For families considering senior living options, Texas has plenty to offer. The Lone Star State’s warm temperatures, rich history, and blend of cultures attract tourists from all over the world and make Texas an ideal retirement destination. Visit the art museums in Houston, catch a Cowboys game in Dallas, experience the Alamo in San Antonio, or see a show in Austin, the “Live Music Capital of the World.” The phrase “everything is bigger in Texas” turns out to be true: With several of the largest cities in the country, as well as plenty of wide-open space, there’s truly something for everyone here.
There are currently more than 250 residential care homes in Texas. The cost of living in a care home depends largely on location. Since the homes are private residences, costs are tied to real estate value and therefore may vary greatly.
Each state regulates senior living communities differently. Because care homes operate similarly to assisted living communities, states may regulate care homes within their guidelines for assisted living. You can use APFM’s guide to assisted living regulations to learn more about access to facility records in Texas.
In Texas, care homes — sometimes called residential care homes, board and care homes, group homes, or personal care homes — are often houses in residential neighborhoods that are adapted, equipped, and staffed to care for a small number of residents, usually 10 or less. Similar to assisted living in a smaller, more residential setting, these homes provide supervision, organized events, and assistance with activities of daily living (ADLs). This means care homes can help with everyday routines but typically do not provide 24-hour skilled nursing assistance.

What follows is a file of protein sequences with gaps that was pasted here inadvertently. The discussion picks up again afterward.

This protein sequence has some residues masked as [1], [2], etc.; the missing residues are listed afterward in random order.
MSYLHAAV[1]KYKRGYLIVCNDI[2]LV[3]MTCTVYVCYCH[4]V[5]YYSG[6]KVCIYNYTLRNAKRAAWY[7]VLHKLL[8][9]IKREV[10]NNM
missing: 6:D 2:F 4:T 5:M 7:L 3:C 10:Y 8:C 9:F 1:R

Overall, the cost of living in Texas is considered to be more affordable than the national average. All index scores are based on a scale with the national average set at 100.
About 13% of Texas’s population are seniors. In the 2016 presidential election, Texas leaned conservative. However, many of its counties with larger cities — like Houston, Dallas, and Austin — tend to be more progressive.
Given Texas’s size, its regions have different climate classifications, so weather patterns vary across the state. The central, northern, and eastern sections of Texas have a humid subtropical climate. Much of the state’s southern border with Mexico along the Rio Grande has a hot semi-arid climate, whereas the northernmost area of the state — the “Texas Panhandle,” which is part of the Great Plains region of the U.S. — has a cold semi-arid climate. A small section in the far western corner of the state has a cold desert climate. Despite the different climate classifications, Texas overall has warmer temperatures than much of the country. The eastern section of the state is more humid with higher precipitation, whereas the western parts are much drier.
Moderate air quality means that those who are sensitive to particulates in the air should limit the amount of time they spend on outdoor exertion.